This is especially true for people who have a “passion” podcast, like I do, and didn’t start with any kind of monetization plan.
Thankfully, I’ve been interviewing a lot of spectacular people for my Podcast Prodigy course and have gotten some awesome ideas on how to monetize your podcast.
Here are 19 of my favorites:
1. Sell sponsorships.
This is a very popular option for many podcasters.
If you have a good amount of downloads per podcast episode (John Lee Dumas of Entrepreneur On Fire tells me that the sweet spot for attracting sponsors is 3,000 downloads per episode), you can sell ad space to sponsors.
2. Find coaching clients.
I was recently talking to Michelle Evans of the Breaking Free podcast. She told me that even though her podcast has been around for less than a year, she gets between 4 and 15 emails every week from people who are interested in hiring her. About 70% of those people go on to become clients. Not shabby.
3. Promote a membership site.
I recently interviewed Don McAllister for my Podcast Prodigy course. He told me that he has “several thousand” members in his Screencasts Online membership and that the overwhelming majority of his traffic came from his podcast.
4. Build a mailing list.
Offer some kind of gift to entice your podcast audience into signing up.
Even if you don’t have something to sell them right now, creating a list is a very powerful monetization method for down the line. You can use it to sell affiliate products, your own products or services, or even just tell people about new episodes so you can build your numbers up for sponsorships.
If you use EasyAudello, you can even have opt-in forms show up during different points of your podcast – i.e., in minute 3, at the same time you mention a gift that people can get for signing up.
5. Sell services.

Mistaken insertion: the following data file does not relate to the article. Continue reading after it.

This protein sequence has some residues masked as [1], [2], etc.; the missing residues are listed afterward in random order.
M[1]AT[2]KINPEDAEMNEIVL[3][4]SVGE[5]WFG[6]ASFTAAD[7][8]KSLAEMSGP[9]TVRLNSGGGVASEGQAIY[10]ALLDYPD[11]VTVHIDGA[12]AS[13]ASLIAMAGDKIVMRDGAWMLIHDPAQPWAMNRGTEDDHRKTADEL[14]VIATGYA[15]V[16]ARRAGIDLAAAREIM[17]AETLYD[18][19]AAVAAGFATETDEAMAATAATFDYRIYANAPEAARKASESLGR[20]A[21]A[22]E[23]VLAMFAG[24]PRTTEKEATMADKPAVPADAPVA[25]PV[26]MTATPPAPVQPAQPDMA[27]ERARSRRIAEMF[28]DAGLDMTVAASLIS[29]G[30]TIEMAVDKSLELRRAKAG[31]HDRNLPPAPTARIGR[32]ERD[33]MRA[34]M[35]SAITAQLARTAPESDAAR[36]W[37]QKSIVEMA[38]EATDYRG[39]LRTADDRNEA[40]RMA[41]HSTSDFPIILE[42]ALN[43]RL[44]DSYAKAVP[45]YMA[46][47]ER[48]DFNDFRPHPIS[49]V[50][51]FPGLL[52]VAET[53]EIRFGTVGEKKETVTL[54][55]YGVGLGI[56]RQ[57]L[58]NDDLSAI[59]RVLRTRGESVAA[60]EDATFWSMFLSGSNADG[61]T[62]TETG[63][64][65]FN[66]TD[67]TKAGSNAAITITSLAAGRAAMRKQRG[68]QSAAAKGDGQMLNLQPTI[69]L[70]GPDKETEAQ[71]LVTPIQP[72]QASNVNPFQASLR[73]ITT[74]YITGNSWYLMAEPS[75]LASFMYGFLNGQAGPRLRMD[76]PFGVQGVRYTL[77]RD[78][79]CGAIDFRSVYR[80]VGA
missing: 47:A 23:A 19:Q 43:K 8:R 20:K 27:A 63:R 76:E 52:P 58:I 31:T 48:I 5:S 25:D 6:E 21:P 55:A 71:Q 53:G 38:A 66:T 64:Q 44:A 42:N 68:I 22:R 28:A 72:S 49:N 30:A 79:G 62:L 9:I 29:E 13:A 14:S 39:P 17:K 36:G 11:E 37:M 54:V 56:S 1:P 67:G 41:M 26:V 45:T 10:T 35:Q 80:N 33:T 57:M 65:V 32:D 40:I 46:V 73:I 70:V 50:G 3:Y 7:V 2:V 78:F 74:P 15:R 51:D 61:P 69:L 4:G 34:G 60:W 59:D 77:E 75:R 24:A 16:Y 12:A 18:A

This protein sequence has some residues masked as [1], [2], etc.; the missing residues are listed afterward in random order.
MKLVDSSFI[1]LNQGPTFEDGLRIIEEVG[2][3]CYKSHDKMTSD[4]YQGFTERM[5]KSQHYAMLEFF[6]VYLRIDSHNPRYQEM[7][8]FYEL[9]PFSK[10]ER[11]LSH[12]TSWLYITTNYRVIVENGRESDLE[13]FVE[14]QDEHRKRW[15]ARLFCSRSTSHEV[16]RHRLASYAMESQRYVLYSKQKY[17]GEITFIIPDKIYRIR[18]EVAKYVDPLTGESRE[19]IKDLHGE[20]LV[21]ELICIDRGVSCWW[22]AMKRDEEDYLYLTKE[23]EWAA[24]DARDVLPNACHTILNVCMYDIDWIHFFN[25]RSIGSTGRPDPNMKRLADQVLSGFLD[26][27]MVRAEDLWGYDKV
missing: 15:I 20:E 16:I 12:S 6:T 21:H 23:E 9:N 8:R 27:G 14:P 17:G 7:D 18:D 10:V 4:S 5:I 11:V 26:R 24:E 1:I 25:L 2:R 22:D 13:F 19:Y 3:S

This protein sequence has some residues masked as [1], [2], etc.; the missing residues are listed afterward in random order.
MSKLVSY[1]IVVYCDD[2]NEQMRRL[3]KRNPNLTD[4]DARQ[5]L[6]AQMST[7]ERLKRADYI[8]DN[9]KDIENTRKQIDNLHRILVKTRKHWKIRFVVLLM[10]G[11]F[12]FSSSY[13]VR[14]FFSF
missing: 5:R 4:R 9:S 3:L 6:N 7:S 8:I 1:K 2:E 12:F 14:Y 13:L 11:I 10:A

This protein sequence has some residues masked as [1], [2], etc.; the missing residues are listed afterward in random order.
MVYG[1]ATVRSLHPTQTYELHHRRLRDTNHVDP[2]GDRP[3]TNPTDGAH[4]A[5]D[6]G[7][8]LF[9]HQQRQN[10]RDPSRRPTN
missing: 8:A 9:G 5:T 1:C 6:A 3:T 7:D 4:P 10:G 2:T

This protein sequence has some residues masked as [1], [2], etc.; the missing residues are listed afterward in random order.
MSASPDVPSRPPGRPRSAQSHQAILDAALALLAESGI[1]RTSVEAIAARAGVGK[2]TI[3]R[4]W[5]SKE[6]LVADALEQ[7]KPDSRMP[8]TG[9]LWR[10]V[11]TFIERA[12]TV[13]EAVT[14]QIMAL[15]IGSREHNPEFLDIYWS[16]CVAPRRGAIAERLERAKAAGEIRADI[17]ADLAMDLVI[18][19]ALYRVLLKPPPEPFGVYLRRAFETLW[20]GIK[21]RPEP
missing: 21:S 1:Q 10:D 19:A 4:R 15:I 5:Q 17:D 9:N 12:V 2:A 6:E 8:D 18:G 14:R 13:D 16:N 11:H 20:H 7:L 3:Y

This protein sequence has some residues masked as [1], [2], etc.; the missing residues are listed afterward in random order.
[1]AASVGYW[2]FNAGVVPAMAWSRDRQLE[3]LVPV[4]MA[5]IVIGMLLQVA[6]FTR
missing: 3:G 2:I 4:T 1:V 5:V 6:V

Denise Griffitts’ show, Your Partner In Success, gets between 4,000 – 6,000 listens a week. While she doesn’t directly try to monetize it, she tells me that many people reach out to her and inquire about hiring her for her web development and/or virtual assistant services.
6. Sell mastermind slots.
If people are interested in your podcast topic, it likely means they want to hear more about it. Create a mastermind of likeminded individuals who want to learn even more about your show topic and/or get individual support.
7. Create information products to sell.
Survey your audience and find out what they’d like to learn more about, then create products to serve them.
When I interviewed John Lee Dumas, he told me that he created his premium course after getting feedback from his audience that they’d be interested in learning more.
To date, he has sold well over a million dollars with that product.
9. Sell books.
In many ways, selling books is harder than ever. There are more and more authors entering Kindle by the day.
If you build a relationship with your book readers via podcasting, you create an excellent way to stand out from everyone else.
A few months ago, I interviewed a gal who said that her key to Kindle success (she’s currently making $80k/month+ with her books and became a NY Times Bestseller – starting from scratch, with zero list) was having consistent communication and interaction with her book readers.